Judge rules Value Village deceived customers

The King County judge found the company misled customers into thinking it was a charity.

A King County Superior Court judge has ruled that Value Village used deceptive advertising, leading customers to believe the company was a charity or a nonprofit.

Value Village is a for-profit business with an annual revenue of $1 billion. The second-hand chain was served with a consumer protection lawsuit by Washington state Attorney General Bob Ferguson. Judge Roger Rogoff ruled that from 2009 to today, Value Village deceived customers.

The judge found that the company knew its advertising could deceive consumers based on marketing studies that it commissioned into thinking it benefited charities. No portion of any purchases owned by Value Village’s parent company, TVI Inc., has ever benefited charities, a press release from the Attorney General office stated.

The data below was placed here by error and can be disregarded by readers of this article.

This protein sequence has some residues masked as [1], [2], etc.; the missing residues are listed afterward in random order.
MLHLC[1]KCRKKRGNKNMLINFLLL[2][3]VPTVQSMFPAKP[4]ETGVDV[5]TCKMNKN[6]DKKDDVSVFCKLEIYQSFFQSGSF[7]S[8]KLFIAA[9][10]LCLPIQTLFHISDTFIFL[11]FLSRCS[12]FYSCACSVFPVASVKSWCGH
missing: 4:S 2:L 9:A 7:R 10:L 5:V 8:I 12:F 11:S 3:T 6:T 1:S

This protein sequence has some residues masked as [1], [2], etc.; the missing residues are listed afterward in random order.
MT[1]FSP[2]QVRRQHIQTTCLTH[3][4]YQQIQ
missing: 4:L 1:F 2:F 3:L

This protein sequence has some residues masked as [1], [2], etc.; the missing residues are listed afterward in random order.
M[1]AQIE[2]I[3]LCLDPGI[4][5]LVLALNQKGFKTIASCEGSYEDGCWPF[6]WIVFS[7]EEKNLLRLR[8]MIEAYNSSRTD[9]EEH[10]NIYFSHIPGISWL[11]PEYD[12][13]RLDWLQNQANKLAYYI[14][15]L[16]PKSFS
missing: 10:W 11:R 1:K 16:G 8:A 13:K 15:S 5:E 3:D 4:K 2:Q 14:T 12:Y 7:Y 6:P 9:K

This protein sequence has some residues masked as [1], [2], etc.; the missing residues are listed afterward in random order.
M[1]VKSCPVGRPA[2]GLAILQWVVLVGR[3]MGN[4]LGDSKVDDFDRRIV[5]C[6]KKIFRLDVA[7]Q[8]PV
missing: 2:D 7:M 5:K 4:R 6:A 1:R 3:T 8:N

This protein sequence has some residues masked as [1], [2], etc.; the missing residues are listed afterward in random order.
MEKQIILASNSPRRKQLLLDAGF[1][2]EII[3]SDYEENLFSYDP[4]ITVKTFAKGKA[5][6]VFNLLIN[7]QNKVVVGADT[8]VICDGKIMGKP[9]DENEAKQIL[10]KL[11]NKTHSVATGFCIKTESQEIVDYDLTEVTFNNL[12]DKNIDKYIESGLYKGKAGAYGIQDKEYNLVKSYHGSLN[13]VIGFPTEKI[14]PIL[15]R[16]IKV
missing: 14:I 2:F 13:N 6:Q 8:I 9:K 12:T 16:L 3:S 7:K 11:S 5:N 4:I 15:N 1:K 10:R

“My office received numerous complaints from consumers who feel deceived by Value Village’s advertising,” Ferguson said in a press release.

A written order is expected next week for the lawsuit which was filed in December 2017. Damages and penalties will be assessed next spring.

Value Village runs 330 stores worldwide, and 20 in Washington state, including multiple locations on the Eastside.

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A King County judge found the company misled customers into thinking it was a charity. Photo courtesy of the state Attorney General’s office
Judge rules Value Village deceived customers

The King County judge found the company misled customers into thinking it was a charity.

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